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Bahrain: #Hungry4BH Trends Worldwide

This post is part of our special coverage of Bahrain Protests 2011.

The number of Bahrainis active online has increased significantly since the start of the country's uprising on February 14, 2011. A year on, people still turn to their keyboards, assuming the role of citizen journalists, to documenting the continuing violations committed by the regime against protesters, activists, and others who speak up and demand freedom and equality.

Abdulhadi Khawaja, a Bahraini human rights activist, is considered to be a prominent figure for his people considering his long struggle against the regime. He was imprisoned several times, went into exile, established both the Gulf Center for Human Rights and Bahrain Center for Human Rights, which are both now headed by his fellow activist Nabeel Rajab.

Khawaja brought attention to the struggle of his people and the government's decision to give him a life sentence ‘for attempting to overthrow the regime’ was faced with condemnation from the international community.

#Hungry4BH trends worldwide on Twitter

#Hungry4BH trends worldwide on Twitter

Parallel to their online efforts to draw international attention to the ongoing humanitarian crisis in their country, Bahrainis have also conducted a series of hunger strikes to demand the release of all those arrested, brutalized, and sentenced to jail for their support and participation in the pro-democracy movement.

The medics have previously done it and were bailed out yet still face trials, where they are set to serve between five to 15 years in prison if charged. Their crime, as they admit, was treating protesters attacked and maimed by the government forces.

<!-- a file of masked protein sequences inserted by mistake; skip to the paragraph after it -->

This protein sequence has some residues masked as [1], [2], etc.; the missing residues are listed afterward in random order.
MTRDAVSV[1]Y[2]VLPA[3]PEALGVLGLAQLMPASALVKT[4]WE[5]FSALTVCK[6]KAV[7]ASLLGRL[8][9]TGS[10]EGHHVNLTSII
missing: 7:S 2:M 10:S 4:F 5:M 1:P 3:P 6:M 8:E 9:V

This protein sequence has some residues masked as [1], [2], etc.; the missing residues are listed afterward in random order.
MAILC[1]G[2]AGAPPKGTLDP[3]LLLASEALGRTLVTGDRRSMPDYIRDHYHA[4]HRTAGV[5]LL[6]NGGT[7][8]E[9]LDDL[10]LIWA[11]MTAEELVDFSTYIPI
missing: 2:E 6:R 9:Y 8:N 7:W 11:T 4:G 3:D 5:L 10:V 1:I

Khawaja, and several other detainees, went on hunger strike and this Saturday marked his 16th day of hunger strike. Twitter users reported that Khawaja was transferred to the hospital as his health status worsened.

To show solidarity with detainees on hunger strike, Bahrainis planned for several days to tweet using the hashtag #Hungry4BH aiming to make it trend worldwide and thus shed light at the plight of the country's detainees. It sounded impossible considering the small population of Bahrain but the international tweeting support helped in making it happen.

Here are some of the tweets posted:

Sign protesting for Khawaja back in 2004 posted by @almatrook94

Sign protesting for Khawaja back in 2004 posted by @almatrook94

@angryarabiya: 1st months of detention my dad was tortured severely, he went on hungerstrike demandin they stop torturing other prisoners.

Blogger @angryarabiya joins a protest near UN demanding to release her father (posted by @lady_7oor)

Blogger @angryarabiya joins a protest near UN demanding to release her father (posted by @lady_7oor)

@ba7rainiDXB: He didnt discriminate,he asked 4 universal rights,he believed in no sects whether religious or political Free Abdulhadi

Protesters wearing t-shirts with Khawaja's picture (posted by @Shearer84bh)

Protesters wearing t-shirts with Khawaja's picture (posted by @Shearer84bh)

@HayatKhalaf: Its my 3rd day of hungerstrike on a school day, its tiring yet I won't stop until the release of Alkhawaja!

@KhawajaStrike: Today #Alkhawaja was transferred to hospital for treatment but doctors had difficulty putting IV for him as his veins have shrunk

Front Line Defenders posted the following video saying:

At the 6th Dublin Platform hosted by Front Line Defenders, over 130 Human Rights Defenders from more than 80 countries protested at the Saudi Embassy in Dublin demanding the freedom of their colleague and former Front Line staff member Abdulhadi Al Khawaja, who is facing a life sentence in a Bahraini jail. Abdulhadi was detained after Saudi forces entered Bahrain and were in control of the country's security forces.

You can watch the video here:

This post is part of our special coverage of Bahrain Protests 2011.

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